September 11th

I woke up this morning and looked out the window. There was an American flag posted on my lawn. This is a nice service the Boy Scouts do for our neighborhood on holidays. But why would there be a flag on my lawn today, I thought, glancing at the calendar. September 11th.

I remember exactly where I was on that morning. We were living in Moscow, ID (Pacific Time) and Jason had left at 5 am to golf. My phone rang around six with a frantic, “Turn on your TV”, so I ran upstairs and flipped it on. I sat there dazed and glued to my television. I watched as those towers fell, one by one. I watched as our country came to the sick realization that we were under attack. Our land, our homes, our businesses and safety, violated.

How could I, in little Moscow, Idaho feel so much fear? I couldn’t bring myself to get ready for work as I sat there, staring, listening, watching. I knew Jason was only golfing, but I felt desperate for him to come home and be safe with me.

I worked at a psychology office at the time, and you won’t believe what something like this does to people with severe anxiety. I remember one lady in particular coming in. We cried together. It sounds so silly now, but the day felt so dark and the loss was so great. It wasn’t just the loss of life, it was the loss of our safety. Our beautiful country, home of the brave and the free, molested.

I have since heard miraculous stories of friends who escaped the tragedy of the Pentagon by moments, and families who still mourn the loss of their loved ones. As our nation turned to God, he heard our rusty prayers and sent miracles. But how soon we forget.

Today I honor those men and women who serve our country in this war of terrorism. I don’t care what you think about the war, I feel pride in a country willing to try and root out the evil behind these atrocious acts. I honor families who sacrifice loved ones, women like Julie Newell, with six small boys and a wonderful husband who isn’t afraid to fight for our country. Julie and Garth, you amaze me.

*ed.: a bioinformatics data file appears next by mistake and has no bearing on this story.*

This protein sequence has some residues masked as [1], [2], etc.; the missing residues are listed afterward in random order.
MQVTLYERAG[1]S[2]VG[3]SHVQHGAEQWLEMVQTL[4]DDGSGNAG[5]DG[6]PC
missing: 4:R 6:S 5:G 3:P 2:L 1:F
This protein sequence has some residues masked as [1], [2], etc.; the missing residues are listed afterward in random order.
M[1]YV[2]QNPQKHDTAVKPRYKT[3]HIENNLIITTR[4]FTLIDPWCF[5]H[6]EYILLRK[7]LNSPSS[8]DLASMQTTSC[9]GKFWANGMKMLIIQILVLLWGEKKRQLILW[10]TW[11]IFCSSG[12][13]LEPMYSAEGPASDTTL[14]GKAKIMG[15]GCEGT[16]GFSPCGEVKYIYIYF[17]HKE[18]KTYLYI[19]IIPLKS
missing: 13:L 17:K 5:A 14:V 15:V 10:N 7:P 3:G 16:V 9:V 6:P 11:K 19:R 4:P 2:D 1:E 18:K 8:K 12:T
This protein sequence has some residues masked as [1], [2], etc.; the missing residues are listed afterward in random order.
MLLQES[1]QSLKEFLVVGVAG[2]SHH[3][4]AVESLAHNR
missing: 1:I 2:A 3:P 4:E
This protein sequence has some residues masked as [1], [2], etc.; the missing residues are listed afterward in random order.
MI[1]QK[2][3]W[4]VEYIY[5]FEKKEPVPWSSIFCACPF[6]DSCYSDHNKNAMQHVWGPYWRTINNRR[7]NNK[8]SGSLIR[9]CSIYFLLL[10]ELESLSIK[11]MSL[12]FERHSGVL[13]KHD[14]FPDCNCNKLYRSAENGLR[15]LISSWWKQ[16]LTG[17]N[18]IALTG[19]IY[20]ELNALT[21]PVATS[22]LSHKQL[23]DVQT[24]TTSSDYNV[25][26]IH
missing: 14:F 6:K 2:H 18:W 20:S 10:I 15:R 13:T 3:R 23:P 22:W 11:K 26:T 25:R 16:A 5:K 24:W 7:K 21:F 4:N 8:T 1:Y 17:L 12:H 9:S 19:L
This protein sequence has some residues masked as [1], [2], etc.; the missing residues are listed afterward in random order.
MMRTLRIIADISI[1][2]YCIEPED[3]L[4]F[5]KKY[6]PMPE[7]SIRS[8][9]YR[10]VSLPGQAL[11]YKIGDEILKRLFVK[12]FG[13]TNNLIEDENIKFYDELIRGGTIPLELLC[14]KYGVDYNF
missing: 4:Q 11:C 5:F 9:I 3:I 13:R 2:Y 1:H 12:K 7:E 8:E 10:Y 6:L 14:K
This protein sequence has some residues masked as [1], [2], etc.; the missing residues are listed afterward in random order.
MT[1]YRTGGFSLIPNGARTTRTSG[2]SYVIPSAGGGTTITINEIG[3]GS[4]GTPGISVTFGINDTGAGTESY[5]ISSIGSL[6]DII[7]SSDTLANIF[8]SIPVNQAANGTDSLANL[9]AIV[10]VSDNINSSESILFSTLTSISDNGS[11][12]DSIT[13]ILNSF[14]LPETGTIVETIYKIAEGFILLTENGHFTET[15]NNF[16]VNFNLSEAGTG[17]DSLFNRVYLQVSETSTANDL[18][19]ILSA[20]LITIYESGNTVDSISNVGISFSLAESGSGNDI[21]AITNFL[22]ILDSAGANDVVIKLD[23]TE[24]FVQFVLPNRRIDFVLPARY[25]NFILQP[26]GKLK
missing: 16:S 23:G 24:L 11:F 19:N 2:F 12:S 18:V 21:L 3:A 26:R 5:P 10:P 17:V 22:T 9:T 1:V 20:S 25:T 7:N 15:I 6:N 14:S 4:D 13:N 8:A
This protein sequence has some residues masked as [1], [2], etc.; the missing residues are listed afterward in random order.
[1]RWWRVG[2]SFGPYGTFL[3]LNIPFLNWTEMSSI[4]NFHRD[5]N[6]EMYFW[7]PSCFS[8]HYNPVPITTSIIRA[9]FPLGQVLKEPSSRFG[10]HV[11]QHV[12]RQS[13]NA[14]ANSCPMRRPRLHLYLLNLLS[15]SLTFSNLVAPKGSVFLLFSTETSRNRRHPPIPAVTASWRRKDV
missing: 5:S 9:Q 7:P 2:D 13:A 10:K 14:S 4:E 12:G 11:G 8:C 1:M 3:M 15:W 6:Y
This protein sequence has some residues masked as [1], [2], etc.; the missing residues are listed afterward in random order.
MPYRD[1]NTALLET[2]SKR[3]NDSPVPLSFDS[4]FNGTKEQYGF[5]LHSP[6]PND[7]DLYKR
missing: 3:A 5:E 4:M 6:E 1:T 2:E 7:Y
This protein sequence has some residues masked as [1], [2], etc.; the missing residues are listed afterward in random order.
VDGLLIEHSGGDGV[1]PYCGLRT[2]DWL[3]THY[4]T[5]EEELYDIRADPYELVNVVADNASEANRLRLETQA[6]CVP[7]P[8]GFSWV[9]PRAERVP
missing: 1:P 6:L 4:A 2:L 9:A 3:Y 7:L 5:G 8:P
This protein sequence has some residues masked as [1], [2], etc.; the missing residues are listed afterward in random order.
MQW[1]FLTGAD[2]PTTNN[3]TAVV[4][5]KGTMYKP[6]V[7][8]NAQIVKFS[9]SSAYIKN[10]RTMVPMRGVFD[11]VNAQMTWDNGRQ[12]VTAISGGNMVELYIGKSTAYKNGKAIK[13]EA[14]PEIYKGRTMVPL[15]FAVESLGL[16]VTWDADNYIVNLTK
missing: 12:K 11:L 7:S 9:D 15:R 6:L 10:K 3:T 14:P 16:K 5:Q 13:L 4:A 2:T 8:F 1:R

The war is half a world away, but there is a war. We should remember it every day. We should pray not only for the end of the war, but for victory. We must be victorious. Generations to come will be affected by the outcome of our success or failure. This isn’t about bringing our soldiers home so we’re not lonely, or bringing them home because wars hurt people, this is about securing our country a safe harbor in the terrifying seas ahead.

Until you’ve lived outside this great nation, until you’ve seen just how good we have it, you can’t fully appreciate what those men and women are sacrificing their lives to protect. They aren’t just trying to keep another 9/11 from happening, they’re ensuring that our children can fearlessly ride busses to school, teenagers can hang out at malls and mother’s can safely push their strollers around parks. Do not think for one moment that the evil behind 9/11 would spare our children. It would not.

I am humbled to be an American. With a husband who has chosen a career of service in the United States Air Force, I am honored to join the ranks of men and women who sacrifice loved ones to serve this great country. God Bless America. May that phrase echo throughout the Heavens for centuries to come.